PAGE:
Jim now rejoins AMD as CVP and Chief Architect of CPU Cores.  He will report directly to Mark Papermaster.  His primary job is to improve execution efficiency and consistency, as well as implement next generation features into future CPU cores which will keep AMD competitive with not only Intel, but other rising competitors in the low power space.  This is finally some good news for AMD as they are actually adding talent rather than losing it.  While Jim may not be able to turn the company around overnight, he does look to be an important piece of the puzzle with a huge amount of experience and knowhow with multiple CPU ISA.  If there is anyone that can tackle the challenges in front of AMD in the face of a changing world, this might be the guy.  So far he has had a positive impact in every stop he has made, and perhaps this could prove to be the pinnacle of his career.  Or it could be where his career goes to die.  It is hard to say, but I do think that AMD made a good hire with Jim.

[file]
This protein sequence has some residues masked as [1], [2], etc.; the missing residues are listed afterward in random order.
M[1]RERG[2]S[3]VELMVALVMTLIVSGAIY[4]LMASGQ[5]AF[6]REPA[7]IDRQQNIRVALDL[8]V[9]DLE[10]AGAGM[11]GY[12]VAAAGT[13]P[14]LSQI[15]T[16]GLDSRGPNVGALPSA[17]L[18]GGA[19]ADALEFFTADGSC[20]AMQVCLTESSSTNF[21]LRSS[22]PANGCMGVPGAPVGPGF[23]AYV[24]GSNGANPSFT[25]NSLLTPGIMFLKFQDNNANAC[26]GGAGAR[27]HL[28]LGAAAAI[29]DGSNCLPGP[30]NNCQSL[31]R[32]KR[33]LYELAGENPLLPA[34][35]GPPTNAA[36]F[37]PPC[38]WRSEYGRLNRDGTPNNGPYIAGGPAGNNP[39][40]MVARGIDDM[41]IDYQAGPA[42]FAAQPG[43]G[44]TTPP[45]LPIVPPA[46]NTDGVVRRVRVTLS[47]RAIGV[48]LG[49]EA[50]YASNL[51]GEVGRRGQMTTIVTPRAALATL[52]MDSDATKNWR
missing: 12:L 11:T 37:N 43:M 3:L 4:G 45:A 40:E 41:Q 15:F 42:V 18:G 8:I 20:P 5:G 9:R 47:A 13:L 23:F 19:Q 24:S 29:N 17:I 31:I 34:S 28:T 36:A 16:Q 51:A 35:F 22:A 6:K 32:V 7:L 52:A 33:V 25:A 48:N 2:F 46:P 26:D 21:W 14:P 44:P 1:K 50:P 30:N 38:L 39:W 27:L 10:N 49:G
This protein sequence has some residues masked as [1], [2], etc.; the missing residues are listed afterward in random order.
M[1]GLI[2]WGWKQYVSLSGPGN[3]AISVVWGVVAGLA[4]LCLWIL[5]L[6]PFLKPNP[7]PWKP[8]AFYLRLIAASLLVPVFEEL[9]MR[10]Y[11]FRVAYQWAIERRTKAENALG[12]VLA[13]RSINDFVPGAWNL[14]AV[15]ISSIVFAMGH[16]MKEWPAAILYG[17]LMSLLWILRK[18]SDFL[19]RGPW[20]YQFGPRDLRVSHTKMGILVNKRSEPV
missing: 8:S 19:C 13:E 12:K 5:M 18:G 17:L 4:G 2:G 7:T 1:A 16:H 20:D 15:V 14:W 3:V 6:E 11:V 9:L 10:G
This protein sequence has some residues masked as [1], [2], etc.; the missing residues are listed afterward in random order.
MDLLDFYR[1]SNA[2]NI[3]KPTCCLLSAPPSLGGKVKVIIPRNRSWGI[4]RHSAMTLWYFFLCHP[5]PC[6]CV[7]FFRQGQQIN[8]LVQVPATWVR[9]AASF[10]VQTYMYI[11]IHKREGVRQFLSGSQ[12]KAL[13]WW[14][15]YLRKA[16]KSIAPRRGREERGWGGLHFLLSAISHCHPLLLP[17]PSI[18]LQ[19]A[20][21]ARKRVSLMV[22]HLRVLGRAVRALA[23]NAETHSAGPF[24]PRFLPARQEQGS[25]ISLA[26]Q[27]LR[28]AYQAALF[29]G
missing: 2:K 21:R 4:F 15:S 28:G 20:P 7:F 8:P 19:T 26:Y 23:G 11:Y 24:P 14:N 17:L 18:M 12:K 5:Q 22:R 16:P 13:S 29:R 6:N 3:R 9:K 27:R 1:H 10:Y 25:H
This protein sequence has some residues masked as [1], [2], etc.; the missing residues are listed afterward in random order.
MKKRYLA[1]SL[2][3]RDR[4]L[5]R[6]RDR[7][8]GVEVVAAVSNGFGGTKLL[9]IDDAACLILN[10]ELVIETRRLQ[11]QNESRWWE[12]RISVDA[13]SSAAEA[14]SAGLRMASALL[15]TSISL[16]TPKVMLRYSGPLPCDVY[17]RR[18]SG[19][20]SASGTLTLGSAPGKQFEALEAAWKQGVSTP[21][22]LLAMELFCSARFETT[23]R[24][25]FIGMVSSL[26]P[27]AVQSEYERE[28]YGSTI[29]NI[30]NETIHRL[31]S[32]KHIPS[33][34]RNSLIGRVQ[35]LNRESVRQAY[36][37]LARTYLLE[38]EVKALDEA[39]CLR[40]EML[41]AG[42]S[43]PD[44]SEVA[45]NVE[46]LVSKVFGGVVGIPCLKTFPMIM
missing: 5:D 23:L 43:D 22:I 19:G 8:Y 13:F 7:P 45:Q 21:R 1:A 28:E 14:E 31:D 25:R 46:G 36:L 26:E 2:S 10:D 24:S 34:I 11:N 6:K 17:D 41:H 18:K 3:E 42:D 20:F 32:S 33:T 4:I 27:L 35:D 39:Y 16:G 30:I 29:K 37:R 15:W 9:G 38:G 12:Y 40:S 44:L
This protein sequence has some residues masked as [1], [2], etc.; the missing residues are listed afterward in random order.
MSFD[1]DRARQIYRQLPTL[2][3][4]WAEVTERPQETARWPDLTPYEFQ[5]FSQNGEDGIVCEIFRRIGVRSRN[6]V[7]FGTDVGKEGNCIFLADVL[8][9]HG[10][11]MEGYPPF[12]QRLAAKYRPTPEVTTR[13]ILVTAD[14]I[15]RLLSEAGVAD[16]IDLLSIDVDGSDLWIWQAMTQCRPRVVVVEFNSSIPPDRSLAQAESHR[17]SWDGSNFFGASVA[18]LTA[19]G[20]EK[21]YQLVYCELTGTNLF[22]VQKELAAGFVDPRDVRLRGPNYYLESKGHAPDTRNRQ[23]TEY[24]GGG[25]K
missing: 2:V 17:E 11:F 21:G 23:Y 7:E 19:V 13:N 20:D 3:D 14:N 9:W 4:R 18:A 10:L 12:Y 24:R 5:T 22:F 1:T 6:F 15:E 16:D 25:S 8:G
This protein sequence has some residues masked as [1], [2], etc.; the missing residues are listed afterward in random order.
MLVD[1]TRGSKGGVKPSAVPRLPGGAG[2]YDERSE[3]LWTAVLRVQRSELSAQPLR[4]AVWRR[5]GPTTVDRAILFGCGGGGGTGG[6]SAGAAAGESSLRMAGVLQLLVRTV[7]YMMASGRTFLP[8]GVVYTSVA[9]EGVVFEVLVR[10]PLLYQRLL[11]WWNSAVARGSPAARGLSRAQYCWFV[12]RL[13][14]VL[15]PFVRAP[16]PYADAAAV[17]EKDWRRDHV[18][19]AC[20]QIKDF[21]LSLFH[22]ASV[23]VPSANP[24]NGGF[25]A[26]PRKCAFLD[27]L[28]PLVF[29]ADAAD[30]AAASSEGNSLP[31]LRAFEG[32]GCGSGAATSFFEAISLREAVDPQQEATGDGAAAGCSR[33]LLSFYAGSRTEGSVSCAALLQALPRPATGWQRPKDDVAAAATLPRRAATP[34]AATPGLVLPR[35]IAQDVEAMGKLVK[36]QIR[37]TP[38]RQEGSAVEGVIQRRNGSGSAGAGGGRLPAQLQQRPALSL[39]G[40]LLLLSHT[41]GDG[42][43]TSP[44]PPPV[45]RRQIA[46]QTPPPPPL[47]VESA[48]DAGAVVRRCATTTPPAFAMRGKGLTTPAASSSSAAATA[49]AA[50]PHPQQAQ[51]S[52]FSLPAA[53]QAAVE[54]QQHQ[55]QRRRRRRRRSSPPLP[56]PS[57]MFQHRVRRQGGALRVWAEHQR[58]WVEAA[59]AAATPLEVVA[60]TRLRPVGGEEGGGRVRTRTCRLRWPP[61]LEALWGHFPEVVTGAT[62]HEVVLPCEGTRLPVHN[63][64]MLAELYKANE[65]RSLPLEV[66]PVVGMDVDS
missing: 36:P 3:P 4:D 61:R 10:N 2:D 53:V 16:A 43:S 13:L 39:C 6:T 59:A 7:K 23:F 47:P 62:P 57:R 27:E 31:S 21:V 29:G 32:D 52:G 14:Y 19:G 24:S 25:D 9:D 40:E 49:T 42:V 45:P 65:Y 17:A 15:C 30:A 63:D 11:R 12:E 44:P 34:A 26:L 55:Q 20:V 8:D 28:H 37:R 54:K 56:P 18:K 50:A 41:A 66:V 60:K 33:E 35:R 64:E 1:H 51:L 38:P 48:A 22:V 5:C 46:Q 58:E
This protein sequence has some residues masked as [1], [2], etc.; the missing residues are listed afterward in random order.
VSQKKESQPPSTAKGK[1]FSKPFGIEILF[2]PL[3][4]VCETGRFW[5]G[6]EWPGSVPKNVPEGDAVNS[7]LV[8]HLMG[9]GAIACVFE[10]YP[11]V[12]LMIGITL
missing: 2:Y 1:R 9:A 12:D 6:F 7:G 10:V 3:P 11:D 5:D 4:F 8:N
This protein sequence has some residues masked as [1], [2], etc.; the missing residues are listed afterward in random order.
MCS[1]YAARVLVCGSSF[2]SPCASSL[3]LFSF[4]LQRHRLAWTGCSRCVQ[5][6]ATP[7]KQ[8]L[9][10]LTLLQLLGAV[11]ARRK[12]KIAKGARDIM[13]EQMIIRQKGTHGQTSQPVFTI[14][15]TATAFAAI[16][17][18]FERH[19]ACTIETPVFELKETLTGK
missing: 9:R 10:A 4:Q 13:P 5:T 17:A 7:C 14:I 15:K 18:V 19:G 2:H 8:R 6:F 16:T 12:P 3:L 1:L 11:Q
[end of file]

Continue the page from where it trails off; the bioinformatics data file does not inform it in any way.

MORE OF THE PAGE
Source: AMD

Podcast #211 - MSI HD 7870 HAWK, Building a Gaming PC from 1999, a Llano SFF System Build and more!

Subject: General Tech | July 26, 2012 - 02:16 PM |
Tagged: SFF, retro, podcast, nvidia, llano, kepler, Intel, amd, 7870 Hawk, 7870, 1999

PC Perspective Podcast #211 - 07/26/2012

Join us this week as we talk about the MSI HD 7870 HAWK,  Building a Gaming PC from 1999, a Llano SFF System Build and more!

You can subscribe to us through iTunes and you can still access it directly through the RSS page HERE.